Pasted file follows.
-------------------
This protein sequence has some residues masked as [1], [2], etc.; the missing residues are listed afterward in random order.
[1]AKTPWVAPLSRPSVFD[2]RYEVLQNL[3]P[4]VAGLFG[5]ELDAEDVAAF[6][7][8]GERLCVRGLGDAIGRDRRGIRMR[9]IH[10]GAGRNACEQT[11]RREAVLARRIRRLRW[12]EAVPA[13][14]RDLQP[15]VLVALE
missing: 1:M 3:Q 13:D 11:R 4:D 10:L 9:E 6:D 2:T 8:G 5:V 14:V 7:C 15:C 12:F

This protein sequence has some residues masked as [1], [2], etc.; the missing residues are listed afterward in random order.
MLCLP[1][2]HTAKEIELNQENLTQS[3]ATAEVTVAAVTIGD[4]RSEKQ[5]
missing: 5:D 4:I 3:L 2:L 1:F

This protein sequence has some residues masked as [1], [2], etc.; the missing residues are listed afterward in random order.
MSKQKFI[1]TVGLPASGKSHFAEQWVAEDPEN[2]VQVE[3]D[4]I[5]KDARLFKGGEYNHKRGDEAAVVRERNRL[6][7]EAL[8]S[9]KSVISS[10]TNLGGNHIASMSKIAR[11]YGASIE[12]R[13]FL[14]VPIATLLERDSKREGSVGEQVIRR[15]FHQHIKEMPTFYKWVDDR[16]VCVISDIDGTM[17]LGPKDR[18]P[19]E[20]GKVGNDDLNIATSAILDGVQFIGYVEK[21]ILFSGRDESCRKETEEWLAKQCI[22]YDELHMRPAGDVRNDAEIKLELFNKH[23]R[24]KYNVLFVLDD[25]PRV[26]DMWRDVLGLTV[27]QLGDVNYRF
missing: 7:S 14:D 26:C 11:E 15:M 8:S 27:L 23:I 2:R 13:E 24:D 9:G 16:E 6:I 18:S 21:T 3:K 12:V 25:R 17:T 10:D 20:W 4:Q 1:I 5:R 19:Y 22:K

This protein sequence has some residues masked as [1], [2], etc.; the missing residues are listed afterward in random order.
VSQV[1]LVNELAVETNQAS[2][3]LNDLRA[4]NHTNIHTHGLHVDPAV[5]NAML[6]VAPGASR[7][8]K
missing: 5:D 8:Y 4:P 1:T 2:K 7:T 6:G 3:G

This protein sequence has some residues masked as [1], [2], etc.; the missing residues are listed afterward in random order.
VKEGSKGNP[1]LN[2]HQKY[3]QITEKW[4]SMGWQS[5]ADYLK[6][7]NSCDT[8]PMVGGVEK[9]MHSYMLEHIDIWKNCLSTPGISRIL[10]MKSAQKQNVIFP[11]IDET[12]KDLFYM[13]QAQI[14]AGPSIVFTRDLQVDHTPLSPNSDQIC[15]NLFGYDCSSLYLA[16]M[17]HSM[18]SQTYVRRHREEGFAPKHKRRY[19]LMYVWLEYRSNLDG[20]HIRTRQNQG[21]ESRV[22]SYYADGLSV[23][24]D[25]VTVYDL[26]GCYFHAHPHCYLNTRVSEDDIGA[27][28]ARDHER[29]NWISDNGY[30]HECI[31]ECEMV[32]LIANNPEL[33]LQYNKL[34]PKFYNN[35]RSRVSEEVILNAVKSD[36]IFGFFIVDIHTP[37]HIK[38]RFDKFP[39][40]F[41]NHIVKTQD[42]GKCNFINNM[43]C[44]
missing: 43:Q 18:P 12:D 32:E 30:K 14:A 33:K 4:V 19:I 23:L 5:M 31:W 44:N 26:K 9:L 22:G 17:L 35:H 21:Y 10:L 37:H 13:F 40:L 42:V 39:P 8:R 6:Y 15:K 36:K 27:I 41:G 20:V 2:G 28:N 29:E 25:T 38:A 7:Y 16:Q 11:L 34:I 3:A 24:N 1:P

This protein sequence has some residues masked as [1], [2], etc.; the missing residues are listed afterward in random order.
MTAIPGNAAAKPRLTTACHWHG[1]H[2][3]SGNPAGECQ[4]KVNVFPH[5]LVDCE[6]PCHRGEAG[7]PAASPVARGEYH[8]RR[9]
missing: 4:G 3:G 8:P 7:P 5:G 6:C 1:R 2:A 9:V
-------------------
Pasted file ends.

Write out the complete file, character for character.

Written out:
This protein sequence has some residues masked as [1], [2], etc.; the missing residues are listed afterward in random order.
[1]AKTPWVAPLSRPSVFD[2]RYEVLQNL[3]P[4]VAGLFG[5]ELDAEDVAAF[6][7][8]GERLCVRGLGDAIGRDRRGIRMR[9]IH[10]GAGRNACEQT[11]RREAVLARRIRRLRW[12]EAVPA[13][14]RDLQP[15]VLVALE
missing: 1:M 3:Q 13:D 11:R 4:D 10:L 9:E 6:D 2:T 8:G 5:V 14:V 7:C 15:C 12:F

This protein sequence has some residues masked as [1], [2], etc.; the missing residues are listed afterward in random order.
MLCLP[1][2]HTAKEIELNQENLTQS[3]ATAEVTVAAVTIGD[4]RSEKQ[5]
missing: 5:D 4:I 3:L 2:L 1:F

This protein sequence has some residues masked as [1], [2], etc.; the missing residues are listed afterward in random order.
MSKQKFI[1]TVGLPASGKSHFAEQWVAEDPEN[2]VQVE[3]D[4]I[5]KDARLFKGGEYNHKRGDEAAVVRERNRL[6][7]EAL[8]S[9]KSVISS[10]TNLGGNHIASMSKIAR[11]YGASIE[12]R[13]FL[14]VPIATLLERDSKREGSVGEQVIRR[15]FHQHIKEMPTFYKWVDDR[16]VCVISDIDGTM[17]LGPKDR[18]P[19]E[20]GKVGNDDLNIATSAILDGVQFIGYVEK[21]ILFSGRDESCRKETEEWLAKQCI[22]YDELHMRPAGDVRNDAEIKLELFNKH[23]R[24]KYNVLFVLDD[25]PRV[26]DMWRDVLGLTV[27]QLGDVNYRF
missing: 7:S 14:D 26:C 11:E 15:M 8:S 27:L 23:I 2:R 13:E 24:D 9:G 16:E 6:I 18:S 21:T 3:K 12:V 25:R 17:T 10:D 20:W 4:Q 1:I 5:R 19:Y 22:K

This protein sequence has some residues masked as [1], [2], etc.; the missing residues are listed afterward in random order.
VSQV[1]LVNELAVETNQAS[2][3]LNDLRA[4]NHTNIHTHGLHVDPAV[5]NAML[6]VAPGASR[7][8]K
missing: 5:D 8:Y 4:P 1:T 2:K 7:T 6:G 3:G

This protein sequence has some residues masked as [1], [2], etc.; the missing residues are listed afterward in random order.
VKEGSKGNP[1]LN[2]HQKY[3]QITEKW[4]SMGWQS[5]ADYLK[6][7]NSCDT[8]PMVGGVEK[9]MHSYMLEHIDIWKNCLSTPGISRIL[10]MKSAQKQNVIFP[11]IDET[12]KDLFYM[13]QAQI[14]AGPSIVFTRDLQVDHTPLSPNSDQIC[15]NLFGYDCSSLYLA[16]M[17]HSM[18]SQTYVRRHREEGFAPKHKRRY[19]LMYVWLEYRSNLDG[20]HIRTRQNQG[21]ESRV[22]SYYADGLSV[23][24]D[25]VTVYDL[26]GCYFHAHPHCYLNTRVSEDDIGA[27][28]ARDHER[29]NWISDNGY[30]HECI[31]ECEMV[32]LIANNPEL[33]LQYNKL[34]PKFYNN[35]RSRVSEEVILNAVKSD[36]IFGFFIVDIHTP[37]HIK[38]RFDKFP[39][40]F[41]NHIVKTQD[42]GKCNFINNM[43]C[44]
missing: 43:Q 18:P 12:D 32:E 30:K 14:A 33:K 4:V 19:I 23:L 5:M 31:W 44:N 26:K 9:L 22:G 17:L 35:H 21:Y 10:L 37:H 13:F 40:L 42:V 39:P 8:R 6:Y 15:K 36:K 27:I 41:G 20:V 2:G 28:N 29:E 25:T 38:A 7:Y 16:Q 11:L 34:I 3:A 24:N 1:P

This protein sequence has some residues masked as [1], [2], etc.; the missing residues are listed afterward in random order.
MTAIPGNAAAKPRLTTACHWHG[1]H[2][3]SGNPAGECQ[4]KVNVFPH[5]LVDCE[6]PCHRGEAG[7]PAASPVARGEYH[8]RR[9]
missing: 4:G 3:G 8:P 7:P 5:G 6:C 1:R 2:A 9:V